The Terrifying Orginal Michelin Man

October 30, 2022

Just about everybody knows about the Michelin Man, the rotund amalgamation of tires that represents the company's steadfast commitment to automotive safety. However, did you know the Michelin Man’s inception dates back well over 100 years? Or that he began life as an alcohol-drinking, cigar-smoking, axe-wielding murderer of the competition?

That’s right. The friendliest face in automotive tires today actually more closely resembled a cross between Frankenstein and an alcoholic Kool-aid Man when he first debuted in 1898. Here’s the story of the Michelin Man’s incredible journey from spooky to sociable.

The original Michelin Man was the stuff of nightmares. His original name, Bibendum, even sounds scary. Reddit

Before The Michelin Man There Was Bibendum

Around the turn of the 20th century the Michelin brothers, Édouard and André, spied a stack of tires and Édouard noted, “Look, with arms and legs, it would make a man.” Despite that moment of epiphany, it took five more years and a drawing of King Gambrinus, the patron saint of brewing, by cartoonist Marius Rossillon (who also drew the original “tire man”) for the first rendition of the Michelin man to fully come alive.

The drawing of King Gambrinus included “nunc est bibendum.” In Latin it reads, “Now it is time to drink.” For the Paris–Amsterdam–Paris race in 1898, the Michelin brothers added that phrase to their “tire man” advertisement. When driver Léon Théry shouted, “Voila Bibendum, Vive Bibendum,” the brothers found the mascot’s name for their eponymous company.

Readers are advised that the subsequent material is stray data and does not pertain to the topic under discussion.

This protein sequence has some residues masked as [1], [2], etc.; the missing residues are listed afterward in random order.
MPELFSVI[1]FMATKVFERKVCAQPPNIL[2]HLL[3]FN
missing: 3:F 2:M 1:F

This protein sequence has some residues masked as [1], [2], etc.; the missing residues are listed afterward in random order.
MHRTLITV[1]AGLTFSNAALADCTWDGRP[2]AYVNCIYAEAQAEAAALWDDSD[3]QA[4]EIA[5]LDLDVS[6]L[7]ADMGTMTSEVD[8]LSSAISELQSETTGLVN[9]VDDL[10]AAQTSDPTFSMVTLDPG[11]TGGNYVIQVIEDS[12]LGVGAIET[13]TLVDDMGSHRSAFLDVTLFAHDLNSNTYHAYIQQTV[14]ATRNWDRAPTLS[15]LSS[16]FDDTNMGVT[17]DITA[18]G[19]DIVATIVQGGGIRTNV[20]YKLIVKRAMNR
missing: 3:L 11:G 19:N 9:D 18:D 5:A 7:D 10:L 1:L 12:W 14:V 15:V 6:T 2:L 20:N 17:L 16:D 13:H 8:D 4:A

Over time the Michelin Man became more family friendly. MTFCA

A Very Different Time

It’s important to note that the advertising icon back in the early 1900s looked more like Mad Max than Pokemon. The earliest depictions of “Bibendum” showed him perpetually smoking a cigar and pounding champagne, accompanied by a phrase that translated to “The Michelin tire drinks up obstacles!” He literally became known as a “road drunkard,” which would obviously cause zero controversies today!

Other advertisements around the time also portrayed “Bibendum” actually killing the competition in gladiator-style fights to the death. Design historian and curator Alain Weill theorized, “Once a character becomes a popular icon, you don’t have to question if it’s good or bad. At different periods Michelin stopped using him but always came back to him. He has lasted so long because the brand did, which is not the case with many others who invented brilliant logos.”

“Bibendum” Matures

The coarse nature of the original “Bibendum” was supposedly geared toward the wealthy upper class as they were the only ones who could afford a car. As the clientele of cars changed, so did “Bibendum.” He stopped drinking, smoking, and gradually changed from the stuff of nightmares to a family-friendly purveyor of road safety.

Advertisements stopped picturing their mascot murdering other tire companies and began illustrating him helping stricken travelers with spare tries from his ever-shrinking belly. Weill appreciated the marketing genius in the character's malleability, “The great thing with the chubby little man made out of tires is that he could be represented in various situations; the different possible versions is my favorite thing about him.”